NOx Update

For those who have been kicking around biodiesel for awhile now, the latest NREL studies on NOx have been exciting news.

We asked our new Executive Director, Matt Rudolf to get his head around the latest NOx information and to get our website updated. Here is his contribution to the conversation:

NREL NOx Emissions Primer 101

I have been talking with Doug Lawson over at the National Renewable Energy Laboratories about NOx emissions from biodiesel. Doug presented data from NREL studies on NOx emissions (I and II) at the NBB meeting in San Diego in February 2006. These studies bring great uncertainty to the widely held belief that biodiesel use increases NOx emissions.

First off, NREL chassis dynamometer studies measuring NOx emission using biodiesel blends from B2 to B50 and pure biodiesel, B100, have shown a wide variation in NOx emissions from the diesel fuel NOx emissions baseline.

These data show no consistent effect of biodiesel use on NOx emissions, and tend to indicate that the wide variation in the data is likely due to differences in testing and engine technologies, rather than from the use of biodiesel.

This new information seems to be contrary to previous common knowledge on biodiesel NOx emissions that are based on a 2002 study by the EPA. The difference seems to be that EPA testing was done on a lab bench using a motor outside of a vehicle, whereas the NREL study was done using a chassis dynamometer in which testing is done with the motor in the vehicle (in this case a city bus) closer replicating real-world usage. Results from these latest studies indicate a 5% reduction in NOx emissions when using B20, as opposed to the 2% increase reported by the EPA. Results from these tests indicate that at the very least, the jury is still out on whether biodiesel use actually affects NOx emissions.

Apart from all this, Lawson also explained to me the complex issue of the so-called weekend effect which shows that although people drive less on the weekend, ozone levels stay the same or increase in urban areas. Since ozone is created by precursors like NOx and VOCs, this effect is counter-intuitive.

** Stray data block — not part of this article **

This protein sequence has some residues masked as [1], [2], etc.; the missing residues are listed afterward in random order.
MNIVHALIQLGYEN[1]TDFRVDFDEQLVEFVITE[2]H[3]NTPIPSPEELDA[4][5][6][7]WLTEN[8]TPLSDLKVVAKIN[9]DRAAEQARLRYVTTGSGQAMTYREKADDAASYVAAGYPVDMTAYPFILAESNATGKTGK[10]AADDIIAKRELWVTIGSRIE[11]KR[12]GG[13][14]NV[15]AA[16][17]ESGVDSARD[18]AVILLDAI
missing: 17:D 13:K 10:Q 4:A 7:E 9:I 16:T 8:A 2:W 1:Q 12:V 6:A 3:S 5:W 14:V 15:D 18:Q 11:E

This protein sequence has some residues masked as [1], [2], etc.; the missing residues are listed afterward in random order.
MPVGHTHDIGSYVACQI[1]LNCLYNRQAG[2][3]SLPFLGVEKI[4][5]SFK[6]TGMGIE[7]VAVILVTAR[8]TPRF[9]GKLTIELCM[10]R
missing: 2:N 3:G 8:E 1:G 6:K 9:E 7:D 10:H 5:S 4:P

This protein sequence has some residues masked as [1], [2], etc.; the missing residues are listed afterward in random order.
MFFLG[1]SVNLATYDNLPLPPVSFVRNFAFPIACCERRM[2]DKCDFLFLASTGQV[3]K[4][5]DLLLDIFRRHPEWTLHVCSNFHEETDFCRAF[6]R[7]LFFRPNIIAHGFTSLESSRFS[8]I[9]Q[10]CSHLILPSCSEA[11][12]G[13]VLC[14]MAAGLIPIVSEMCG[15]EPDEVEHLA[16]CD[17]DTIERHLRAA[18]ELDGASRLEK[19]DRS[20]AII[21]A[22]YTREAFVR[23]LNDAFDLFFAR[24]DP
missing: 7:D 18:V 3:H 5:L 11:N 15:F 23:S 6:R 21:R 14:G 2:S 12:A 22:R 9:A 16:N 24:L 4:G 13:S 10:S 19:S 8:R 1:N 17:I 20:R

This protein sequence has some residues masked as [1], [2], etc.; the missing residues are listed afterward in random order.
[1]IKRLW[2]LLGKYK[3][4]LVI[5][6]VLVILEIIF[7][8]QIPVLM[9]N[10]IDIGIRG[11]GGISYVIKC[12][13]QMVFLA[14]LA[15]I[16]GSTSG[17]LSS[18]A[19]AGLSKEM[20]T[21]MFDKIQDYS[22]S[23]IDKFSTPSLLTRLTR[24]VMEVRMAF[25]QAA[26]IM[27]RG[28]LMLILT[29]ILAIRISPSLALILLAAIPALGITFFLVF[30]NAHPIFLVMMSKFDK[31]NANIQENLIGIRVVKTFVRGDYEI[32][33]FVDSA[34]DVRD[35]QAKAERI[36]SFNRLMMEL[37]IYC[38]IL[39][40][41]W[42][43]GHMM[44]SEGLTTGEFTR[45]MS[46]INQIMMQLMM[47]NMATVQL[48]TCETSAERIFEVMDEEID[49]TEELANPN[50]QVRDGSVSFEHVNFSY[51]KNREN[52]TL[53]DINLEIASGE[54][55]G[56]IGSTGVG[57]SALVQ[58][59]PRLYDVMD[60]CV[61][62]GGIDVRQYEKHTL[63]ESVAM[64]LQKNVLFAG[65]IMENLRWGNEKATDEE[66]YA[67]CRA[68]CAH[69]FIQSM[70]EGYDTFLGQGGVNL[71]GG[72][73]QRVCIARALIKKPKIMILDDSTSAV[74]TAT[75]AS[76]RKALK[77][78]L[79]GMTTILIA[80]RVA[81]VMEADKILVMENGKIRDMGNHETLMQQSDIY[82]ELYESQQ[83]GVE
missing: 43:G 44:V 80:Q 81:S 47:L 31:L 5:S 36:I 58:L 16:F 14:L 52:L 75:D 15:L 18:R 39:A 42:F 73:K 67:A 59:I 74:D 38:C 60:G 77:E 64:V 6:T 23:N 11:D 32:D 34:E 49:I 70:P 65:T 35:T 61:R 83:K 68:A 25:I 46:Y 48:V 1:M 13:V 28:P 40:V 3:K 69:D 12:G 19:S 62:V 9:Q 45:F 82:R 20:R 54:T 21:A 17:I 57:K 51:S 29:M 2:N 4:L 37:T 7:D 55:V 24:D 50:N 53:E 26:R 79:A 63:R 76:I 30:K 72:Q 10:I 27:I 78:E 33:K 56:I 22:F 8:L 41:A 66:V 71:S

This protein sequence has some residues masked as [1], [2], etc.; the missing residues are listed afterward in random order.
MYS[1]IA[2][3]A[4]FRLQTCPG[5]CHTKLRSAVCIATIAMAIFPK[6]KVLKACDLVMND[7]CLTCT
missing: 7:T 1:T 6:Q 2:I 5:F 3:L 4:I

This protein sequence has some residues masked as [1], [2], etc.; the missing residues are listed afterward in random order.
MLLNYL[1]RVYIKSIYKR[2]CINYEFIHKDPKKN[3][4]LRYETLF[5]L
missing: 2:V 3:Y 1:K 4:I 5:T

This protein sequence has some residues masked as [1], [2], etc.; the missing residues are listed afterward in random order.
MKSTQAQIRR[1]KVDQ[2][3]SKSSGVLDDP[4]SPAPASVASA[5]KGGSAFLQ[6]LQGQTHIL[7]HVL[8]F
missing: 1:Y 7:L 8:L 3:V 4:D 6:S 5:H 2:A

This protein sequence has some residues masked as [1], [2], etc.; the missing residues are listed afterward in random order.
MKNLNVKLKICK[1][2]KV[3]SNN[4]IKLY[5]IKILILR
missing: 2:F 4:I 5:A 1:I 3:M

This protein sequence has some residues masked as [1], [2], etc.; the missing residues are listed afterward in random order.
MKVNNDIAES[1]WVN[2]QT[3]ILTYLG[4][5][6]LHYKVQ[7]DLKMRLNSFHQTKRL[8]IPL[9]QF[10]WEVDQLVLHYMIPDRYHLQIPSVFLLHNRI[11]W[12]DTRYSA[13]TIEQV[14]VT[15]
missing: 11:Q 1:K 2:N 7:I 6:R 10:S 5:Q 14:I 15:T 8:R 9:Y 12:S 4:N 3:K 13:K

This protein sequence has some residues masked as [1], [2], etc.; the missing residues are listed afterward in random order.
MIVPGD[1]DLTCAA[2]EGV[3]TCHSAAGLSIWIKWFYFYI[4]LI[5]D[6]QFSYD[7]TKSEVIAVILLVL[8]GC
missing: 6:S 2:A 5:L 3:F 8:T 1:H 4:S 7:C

The reason Lawson gives for the Weekend Effect is based in the chemistry of ozone production and in the type of NOx emitted. Current diesel motor NOx emissions are composed of about 95% NO and 5% NO2. The NO actually reacts with ambient ozone in the titration reaction? to produce NO2 and O2. The chemical equation for this reaction is NO + O3 –> NO2 + O2.

When we lower the available NO, ozone produced from hydrocarbon sources other than cars can actually be produced earlier in the day and at a faster rate than normal, leading to higher recorded ozone levels. Whether or not the general public is willing to accept the idea that lowering NOx emissions is actually a bad idea may depend largely on whether NREL air quality investigators can convince EPA air quality regulators that their science is sound and that increased NOx emissions can actually lower ozone production. The chemistry of smog production is a little complex for lay people such as myself to fully understand, but for the moment the public should know of the discussion going on among air quality experts in the field.

Suffice to say that the jury is still out on biodiesel NOx emissions, but we should at the very least stop quoting the increased NOx figures as gospel until the science of what is going on is better understood.

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10 Responses to NOx Update

  1. Lyle says:

    I’d like to contribute a NOx for Dummies section:

    1. More or less NOx from biodiesel?
    The emissions studies done on actual vehicles in real life driving conditions find a 5% decrease in NOx. The emissions study done on a solitary test engine in a lab found a 2% increase in NOx. Most of the emissions I am aware of come from vehicles driving around, not test engines in sitting in fancy garages.

    2. More or less smog from NOx?